In order not to damage any therapeutic relationship, and to promote a therapeutic bond between therapists and clients, the ingredients of empathy, alliance, and positive regard must cement the communication between the involved parties (Muntigl & Horvath, 2014). Clients respond well when they are approached from the point of understanding free of judgment and positive regard than when such elements are missing during communication. Displaying a sense of understanding builds trust and encourages the client to open up in ways in which the therapist can better assist with therapeutic care (Muntigl & Horvath, 2014). Psycho Therapy Respond Quest.
American Psychiatric Association. (2013). Diagnostic and statistical manual of mental disorders (5th ed.). Washington, DC: Author.
Hirschtritt, M. E., Bloch, M. H., & Mathews, C. A. (2017). Obsessive-compulsive disorder: advances in diagnosis and treatment. Jama, 317(13), 1358-1367. doi:10.1001/jama.2017.2200
McKay, D., Sookman, D., Neziroglu, F., Wilhelm, S., Stein, D. J., Kyrios, M., … & Veale, D. (2015). Efficacy of cognitive-behavioral therapy for obsessive–compulsive disorder. Psychiatry research, 225(3), 236-246. https://doi.org/10.1016/j.psychres.2014.11.058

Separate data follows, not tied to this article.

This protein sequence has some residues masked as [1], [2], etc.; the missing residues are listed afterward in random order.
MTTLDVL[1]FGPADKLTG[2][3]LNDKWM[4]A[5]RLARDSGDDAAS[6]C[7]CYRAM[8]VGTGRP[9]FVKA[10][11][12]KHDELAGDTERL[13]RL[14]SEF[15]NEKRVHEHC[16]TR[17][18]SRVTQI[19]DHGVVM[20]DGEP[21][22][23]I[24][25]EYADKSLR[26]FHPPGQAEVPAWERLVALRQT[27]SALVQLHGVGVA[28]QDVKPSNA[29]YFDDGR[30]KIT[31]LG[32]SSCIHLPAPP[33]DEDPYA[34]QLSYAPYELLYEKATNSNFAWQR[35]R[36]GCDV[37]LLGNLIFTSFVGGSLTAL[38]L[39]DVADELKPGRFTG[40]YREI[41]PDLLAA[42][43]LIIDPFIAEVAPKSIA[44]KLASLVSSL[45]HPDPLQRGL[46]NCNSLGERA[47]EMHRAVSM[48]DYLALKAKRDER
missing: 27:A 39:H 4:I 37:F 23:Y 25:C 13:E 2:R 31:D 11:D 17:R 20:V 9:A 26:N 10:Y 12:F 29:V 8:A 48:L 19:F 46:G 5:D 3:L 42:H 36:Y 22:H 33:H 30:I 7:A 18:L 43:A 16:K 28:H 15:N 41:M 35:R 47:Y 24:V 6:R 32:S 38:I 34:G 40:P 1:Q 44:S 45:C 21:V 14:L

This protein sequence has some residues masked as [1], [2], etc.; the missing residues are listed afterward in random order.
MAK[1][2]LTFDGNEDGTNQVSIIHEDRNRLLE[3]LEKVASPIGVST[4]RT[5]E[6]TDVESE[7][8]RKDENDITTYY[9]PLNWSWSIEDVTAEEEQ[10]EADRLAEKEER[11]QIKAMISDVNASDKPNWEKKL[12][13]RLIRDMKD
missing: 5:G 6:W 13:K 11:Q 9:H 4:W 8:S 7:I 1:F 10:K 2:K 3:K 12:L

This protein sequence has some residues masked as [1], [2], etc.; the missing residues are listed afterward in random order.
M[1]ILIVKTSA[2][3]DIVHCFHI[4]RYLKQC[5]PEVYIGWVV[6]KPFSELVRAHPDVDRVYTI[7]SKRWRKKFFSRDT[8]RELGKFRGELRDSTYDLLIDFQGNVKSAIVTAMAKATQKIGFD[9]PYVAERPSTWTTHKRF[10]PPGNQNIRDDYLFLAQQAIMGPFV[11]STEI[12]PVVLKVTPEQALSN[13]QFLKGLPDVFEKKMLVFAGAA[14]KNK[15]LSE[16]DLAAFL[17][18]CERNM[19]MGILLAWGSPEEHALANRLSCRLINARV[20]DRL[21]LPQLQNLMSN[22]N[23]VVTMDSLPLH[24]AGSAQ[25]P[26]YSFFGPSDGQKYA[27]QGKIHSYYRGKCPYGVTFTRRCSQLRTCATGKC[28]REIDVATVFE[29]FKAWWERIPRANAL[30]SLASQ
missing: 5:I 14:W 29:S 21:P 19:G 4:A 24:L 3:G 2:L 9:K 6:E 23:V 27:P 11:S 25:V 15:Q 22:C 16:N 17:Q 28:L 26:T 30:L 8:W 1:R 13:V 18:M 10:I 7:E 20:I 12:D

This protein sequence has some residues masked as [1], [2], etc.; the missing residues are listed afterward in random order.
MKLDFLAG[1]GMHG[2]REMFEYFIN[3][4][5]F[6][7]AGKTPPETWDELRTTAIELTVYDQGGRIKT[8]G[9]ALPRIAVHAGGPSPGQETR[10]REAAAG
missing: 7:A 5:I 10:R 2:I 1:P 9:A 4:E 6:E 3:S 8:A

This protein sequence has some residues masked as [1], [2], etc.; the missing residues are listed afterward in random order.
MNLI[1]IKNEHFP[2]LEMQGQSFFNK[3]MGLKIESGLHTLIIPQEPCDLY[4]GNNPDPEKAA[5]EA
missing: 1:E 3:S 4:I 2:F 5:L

Muntigl, P., & Horvath, A. O. (2014). The therapeutic relationship in action: How therapists and clients co-manage relational disaffiliation. Psychotherapy Research, 24(3), 327-345. https://doi.org/10.1080/10503307.2013.807525
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PEARL (Two citations and matching references for Pearl)
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Paranoid Personality Disorder Therapy
Paranoid personality disorder (PPD) entails unwarranted tendencies among individuals to interpret the behaviors or actions of others as deliberately demeaning or threatening (Vyas & Khan, 2016). This disorder clearly manifests itself during the adulthood and includes the omnipresent development of a sense of distrust as well as unjustified suspicion that results into persistent misinterpretation of the intentions of other people as being malicious. Persons with the disorder commonly fail to recognize their negative feelings towards others and generally do not lose touch with reality. They may ultimately fail to confide in individuals even after they prove to be trustworthy, as they fear getting betrayed or exploited. In most of the times, they tend to misinterpret harmless behaviors and comments from people and may build up and harbor unfounded resentment for an extended length of time (Lee, 2017).